In the interest of full disclosure (and most readers already know), I write a weekly post for the Times on teaching English Language Learners. I can assure you that I haven’t been influenced in any way to write this post about their new feature….

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August 5, 2013
by Larry Ferlazzo
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Resources On Writing

Here are a few good resources on writing I’ve been accumulating recently:

You probably have heard about the recent Pew Center/National Writing Project survey on technology and writing. It’s worth a look at Pew Report Illustrates Impact of Digital Technologies on Student Writing.

George Orwell on writing is from The Economist. It elaborates and offers some commentary on it, as well. I’m adding it to The Best Writing Advice From Famous Authors.

Advice For Scientists Who Want To Write For The Public is not written by a famous writer, but it’s still good and I’m putting it on the same list for now (until I figure out something different).

Story notes #2 — Begin in the middle fits in the same category — good advice, but not by a famous writer. I’m still putting it on the same list.

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July 30, 2013
by Larry Ferlazzo
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Quip Is A New Online Word Processing Tool Useful For Collaboration

Quip is a new online word processing tool that is free to non-business users, adapts its look to the kind of device you’re using (tablet, desktop, smartphone), and lets you collaborate with others on your document. You can read more about it at TechCrunch.

I’m adding it to The Best Online Tools For Real-Time Collaboration.

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July 13, 2013
by Larry Ferlazzo
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The Best Videos & Articles Where Athletes Explain How Reading & Writing Well Has Helped Their Career – Help Me Find More

'LeBron James' photo (c) 2011, Keith Allison - license: http://creativecommons.org/licenses/by-sa/2.0/

It’s not unusual for me students to tell me that they don’t have to worry about reading and writing well because they are planning on being a professional basketball player, skateboarder, etc.

I’ve got responses to that (though am happy to hear what readers say to it), but I think having students hear directly from athletes themselves saying how reading and writing well has helped their sports career.

I’ve only got a couple of resources, and hope that readers will suggest more.

Here’s what I have so far:

Here’s a video about LeBron James and why and what he’s reading, and an ESPN article about it — LeBron James, open book.

LeBron, Reading And How Books Can Benefit A Pro Athlete is by Dan Grunfield.

Other suggestions — please!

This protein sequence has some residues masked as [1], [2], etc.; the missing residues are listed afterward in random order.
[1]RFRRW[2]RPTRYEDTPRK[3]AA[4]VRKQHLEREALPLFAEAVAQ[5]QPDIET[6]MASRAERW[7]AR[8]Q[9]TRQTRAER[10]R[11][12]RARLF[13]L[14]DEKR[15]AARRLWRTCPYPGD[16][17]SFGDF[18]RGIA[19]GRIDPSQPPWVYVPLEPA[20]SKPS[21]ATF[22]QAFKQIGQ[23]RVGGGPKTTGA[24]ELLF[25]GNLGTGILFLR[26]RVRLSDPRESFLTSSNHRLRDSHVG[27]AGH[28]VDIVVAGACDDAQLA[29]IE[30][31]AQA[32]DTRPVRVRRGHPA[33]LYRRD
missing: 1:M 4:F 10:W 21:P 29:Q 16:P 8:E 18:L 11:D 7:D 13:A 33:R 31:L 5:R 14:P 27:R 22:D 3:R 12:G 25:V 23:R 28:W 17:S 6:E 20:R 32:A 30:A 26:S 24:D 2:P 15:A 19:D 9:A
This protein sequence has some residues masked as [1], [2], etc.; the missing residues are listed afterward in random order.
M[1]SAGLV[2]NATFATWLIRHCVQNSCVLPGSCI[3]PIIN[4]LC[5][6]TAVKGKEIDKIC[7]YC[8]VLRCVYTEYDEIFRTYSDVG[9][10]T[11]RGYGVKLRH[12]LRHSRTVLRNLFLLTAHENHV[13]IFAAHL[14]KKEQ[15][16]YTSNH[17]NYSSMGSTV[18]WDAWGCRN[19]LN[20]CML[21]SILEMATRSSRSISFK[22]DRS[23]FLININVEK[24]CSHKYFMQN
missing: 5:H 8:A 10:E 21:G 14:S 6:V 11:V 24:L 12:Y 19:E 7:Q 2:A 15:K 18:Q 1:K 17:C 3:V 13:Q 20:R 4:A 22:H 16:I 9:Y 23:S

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June 13, 2013
by Larry Ferlazzo
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My Best Posts On Writing Instruction

'saturated writing' photo (c) 2007, Eduardo - license: https://creativecommons.org/licenses/by-sa/2.0/

I’ve published a number of posts on writing instruction, and thought I’d bring them all together into one “The Best” list.

I’ve previously posted tons of lists sharing sites that are useful in writing instruction, but none collecting posts I’ve written about what to actually do in the classroom.

Before I get to those posts, though, here are the website lists:

The Best Websites For K-12 Writing Instruction/Reinforcement
The Best Places Where Students Can Write Online
The Best Sites For Grammar Practice
Not “The Best,” But “A List” Of Mindmapping, Flow Chart Tools, & Graphic Organizers
The Best Resources For Researching & Writing Biographies
The Best Resources For Learning How To Write Response To Literature Essays
The Best Places Where Students Can Write For An “Authentic Audience”
The Best Places Where Students Can Create Online Learning/Teaching Objects For An “Authentic Audience”
The Best Places To Read & Write “Choose Your Own Adventure” Stories
The Best Sites To Learn About Advertising
The Best Websites For Developing Academic English Skills & Vocabulary
The Best Online Interactive Exercises For Writing That Are Not Related To Literary Analysis
The Best Online Resources To Teach About Plagiarism
The Best Resources For Learning Research & Citation Skills
The Best Sites For Students To Create & Participate In Online Debates
The Best Online Resources For Helping Students Learn To Write Persuasive Essays
The Best Spelling Sites
The Best Sites For Gaining A Basic Understanding Of Adjectives
The “Best” Sites For Helping Students Write Autobiographical Incident Essays
The Best Sites To Learn “Feelings” Words
The Best Sites For ELL’s To Learn About Punctuation
The Best Resources To Help Students Write Research Essays
The Best Sites For Learning To Write A Story
The Best Writing Advice From Famous Authors
The Best Resources On Punctuation

And, now, here are my writing instruction posts:

I published a four-part series on teaching writing over at my Education Week blog. Here’s a link to the final post in that series — it contains links to the previous three, too.

My Revised Final Exams (And An Important Lesson)

Five ways to get kids to want to read and write

“Instead of seeing students as Far Below Basic or Advanced, we see them as learners” is a guest post written by my colleague Lara Hoekstra.

More Mount Everest Resources, Including Prompt We’re Using As Part Of Our “Final”

Writing Prompts — Feel Free To Contribute Your Own!

Rwanda Lesson & Writing Prompt

Here’s The “Growth Mindset” Article & Prompt We’re Using As Part Of Our Semester Final

“Point, Quote, Connect”

Helping Students Write Essays

Student Writing & Metacognition

My Student Handout For Simple Journal-Writing

New Study Says That Half Of “Evidence-Based Practices” In Writing Instruction Not “Signaled” By Common Core

I’ve posted a collection of all my Education Week Teacher posts on teaching reading and writing. It includes contributions from lots of great educators.